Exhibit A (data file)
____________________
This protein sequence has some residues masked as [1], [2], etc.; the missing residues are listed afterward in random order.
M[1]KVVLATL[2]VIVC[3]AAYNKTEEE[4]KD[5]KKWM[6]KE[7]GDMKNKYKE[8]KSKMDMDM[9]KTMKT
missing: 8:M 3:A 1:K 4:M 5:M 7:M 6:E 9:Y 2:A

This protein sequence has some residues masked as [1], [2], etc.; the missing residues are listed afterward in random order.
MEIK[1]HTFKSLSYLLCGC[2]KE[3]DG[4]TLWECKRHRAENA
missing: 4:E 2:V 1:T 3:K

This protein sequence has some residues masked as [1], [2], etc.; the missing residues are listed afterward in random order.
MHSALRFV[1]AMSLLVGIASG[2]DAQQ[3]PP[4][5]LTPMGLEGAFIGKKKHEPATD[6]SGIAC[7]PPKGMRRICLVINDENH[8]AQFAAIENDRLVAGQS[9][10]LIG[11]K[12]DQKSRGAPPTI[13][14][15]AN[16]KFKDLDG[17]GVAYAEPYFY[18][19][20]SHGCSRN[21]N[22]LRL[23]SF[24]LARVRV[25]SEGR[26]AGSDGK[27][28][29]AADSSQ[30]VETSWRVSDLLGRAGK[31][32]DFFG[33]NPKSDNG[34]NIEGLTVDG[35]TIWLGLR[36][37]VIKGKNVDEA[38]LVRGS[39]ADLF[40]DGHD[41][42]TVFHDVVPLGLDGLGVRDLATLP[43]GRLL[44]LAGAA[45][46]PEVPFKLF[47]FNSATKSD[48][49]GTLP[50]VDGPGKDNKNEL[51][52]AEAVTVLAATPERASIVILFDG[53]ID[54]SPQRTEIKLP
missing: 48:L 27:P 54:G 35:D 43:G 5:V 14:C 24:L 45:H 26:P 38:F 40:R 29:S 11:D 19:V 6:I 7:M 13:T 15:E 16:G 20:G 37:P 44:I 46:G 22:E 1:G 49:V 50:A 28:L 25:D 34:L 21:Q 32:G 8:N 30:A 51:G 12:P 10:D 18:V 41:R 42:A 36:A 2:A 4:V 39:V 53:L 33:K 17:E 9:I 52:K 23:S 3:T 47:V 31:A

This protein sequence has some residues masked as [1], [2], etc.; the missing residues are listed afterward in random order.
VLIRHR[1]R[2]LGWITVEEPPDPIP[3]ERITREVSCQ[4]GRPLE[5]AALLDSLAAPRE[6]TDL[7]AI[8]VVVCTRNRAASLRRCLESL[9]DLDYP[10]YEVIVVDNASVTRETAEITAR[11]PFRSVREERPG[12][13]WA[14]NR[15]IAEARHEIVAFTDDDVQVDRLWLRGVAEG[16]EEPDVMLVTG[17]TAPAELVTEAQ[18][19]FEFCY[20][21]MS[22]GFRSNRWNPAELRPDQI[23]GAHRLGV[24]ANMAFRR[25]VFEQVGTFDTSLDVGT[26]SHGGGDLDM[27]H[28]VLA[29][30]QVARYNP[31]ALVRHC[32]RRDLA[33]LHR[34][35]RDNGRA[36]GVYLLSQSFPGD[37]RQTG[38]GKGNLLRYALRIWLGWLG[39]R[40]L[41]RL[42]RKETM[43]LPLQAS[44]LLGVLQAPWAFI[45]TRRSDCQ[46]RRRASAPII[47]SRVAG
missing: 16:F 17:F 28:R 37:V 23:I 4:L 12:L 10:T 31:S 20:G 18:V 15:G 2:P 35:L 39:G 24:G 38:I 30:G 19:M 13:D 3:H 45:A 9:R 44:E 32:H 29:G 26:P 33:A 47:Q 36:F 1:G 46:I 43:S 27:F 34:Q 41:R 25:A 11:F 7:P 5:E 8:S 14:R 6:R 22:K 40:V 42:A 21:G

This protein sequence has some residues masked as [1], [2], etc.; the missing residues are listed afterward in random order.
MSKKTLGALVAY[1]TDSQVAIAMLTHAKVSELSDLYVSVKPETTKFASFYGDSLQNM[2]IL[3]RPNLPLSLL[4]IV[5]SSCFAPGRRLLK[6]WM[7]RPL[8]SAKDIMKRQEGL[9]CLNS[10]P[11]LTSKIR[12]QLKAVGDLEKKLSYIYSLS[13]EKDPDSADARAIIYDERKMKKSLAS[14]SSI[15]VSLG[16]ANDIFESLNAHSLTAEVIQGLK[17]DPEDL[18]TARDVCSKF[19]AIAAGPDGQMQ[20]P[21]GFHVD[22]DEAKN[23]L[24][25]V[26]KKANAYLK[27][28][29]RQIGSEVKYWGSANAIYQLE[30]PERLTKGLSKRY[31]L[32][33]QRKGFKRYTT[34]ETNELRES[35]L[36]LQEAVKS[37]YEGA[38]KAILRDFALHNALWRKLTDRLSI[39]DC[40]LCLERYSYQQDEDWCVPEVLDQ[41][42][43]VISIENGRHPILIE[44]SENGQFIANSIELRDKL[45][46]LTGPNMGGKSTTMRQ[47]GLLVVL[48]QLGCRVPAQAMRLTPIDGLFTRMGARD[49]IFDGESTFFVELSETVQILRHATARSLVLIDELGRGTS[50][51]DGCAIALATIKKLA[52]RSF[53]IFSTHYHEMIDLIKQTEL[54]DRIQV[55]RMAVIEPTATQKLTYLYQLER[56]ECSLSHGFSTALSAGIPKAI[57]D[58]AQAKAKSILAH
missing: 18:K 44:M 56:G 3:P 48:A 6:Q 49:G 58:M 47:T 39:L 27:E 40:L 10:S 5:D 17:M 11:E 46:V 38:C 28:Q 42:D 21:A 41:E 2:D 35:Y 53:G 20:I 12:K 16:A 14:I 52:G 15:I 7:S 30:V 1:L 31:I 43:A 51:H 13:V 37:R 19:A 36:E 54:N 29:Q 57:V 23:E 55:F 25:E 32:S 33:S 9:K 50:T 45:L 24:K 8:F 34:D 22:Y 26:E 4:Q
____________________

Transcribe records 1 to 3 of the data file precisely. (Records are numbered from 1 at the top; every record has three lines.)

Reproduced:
This protein sequence has some residues masked as [1], [2], etc.; the missing residues are listed afterward in random order.
M[1]KVVLATL[2]VIVC[3]AAYNKTEEE[4]KD[5]KKWM[6]KE[7]GDMKNKYKE[8]KSKMDMDM[9]KTMKT
missing: 8:M 3:A 1:K 4:M 5:M 7:M 6:E 9:Y 2:A

This protein sequence has some residues masked as [1], [2], etc.; the missing residues are listed afterward in random order.
MEIK[1]HTFKSLSYLLCGC[2]KE[3]DG[4]TLWECKRHRAENA
missing: 4:E 2:V 1:T 3:K

This protein sequence has some residues masked as [1], [2], etc.; the missing residues are listed afterward in random order.
MHSALRFV[1]AMSLLVGIASG[2]DAQQ[3]PP[4][5]LTPMGLEGAFIGKKKHEPATD[6]SGIAC[7]PPKGMRRICLVINDENH[8]AQFAAIENDRLVAGQS[9][10]LIG[11]K[12]DQKSRGAPPTI[13][14][15]AN[16]KFKDLDG[17]GVAYAEPYFY[18][19][20]SHGCSRN[21]N[22]LRL[23]SF[24]LARVRV[25]SEGR[26]AGSDGK[27][28][29]AADSSQ[30]VETSWRVSDLLGRAGK[31][32]DFFG[33]NPKSDNG[34]NIEGLTVDG[35]TIWLGLR[36][37]VIKGKNVDEA[38]LVRGS[39]ADLF[40]DGHD[41][42]TVFHDVVPLGLDGLGVRDLATLP[43]GRLL[44]LAGAA[45][46]PEVPFKLF[47]FNSATKSD[48][49]GTLP[50]VDGPGKDNKNEL[51][52]AEAVTVLAATPERASIVILFDG[53]ID[54]SPQRTEIKLP
missing: 48:L 27:P 54:G 35:D 43:G 5:V 14:C 24:L 45:H 26:P 38:F 40:R 29:S 11:D 19:V 6:I 7:M 13:T 15:E 16:G 20:G 37:P 44:I 46:G 22:E 1:G 49:V 50:A 28:L 25:D 34:L 21:Q 32:G 8:N 30:A 51:G 12:P 10:D 18:V 41:R 42:A 36:A 2:A 4:V 39:V 53:L 33:K 17:E 9:I 52:K 23:S 3:T 47:V 31:A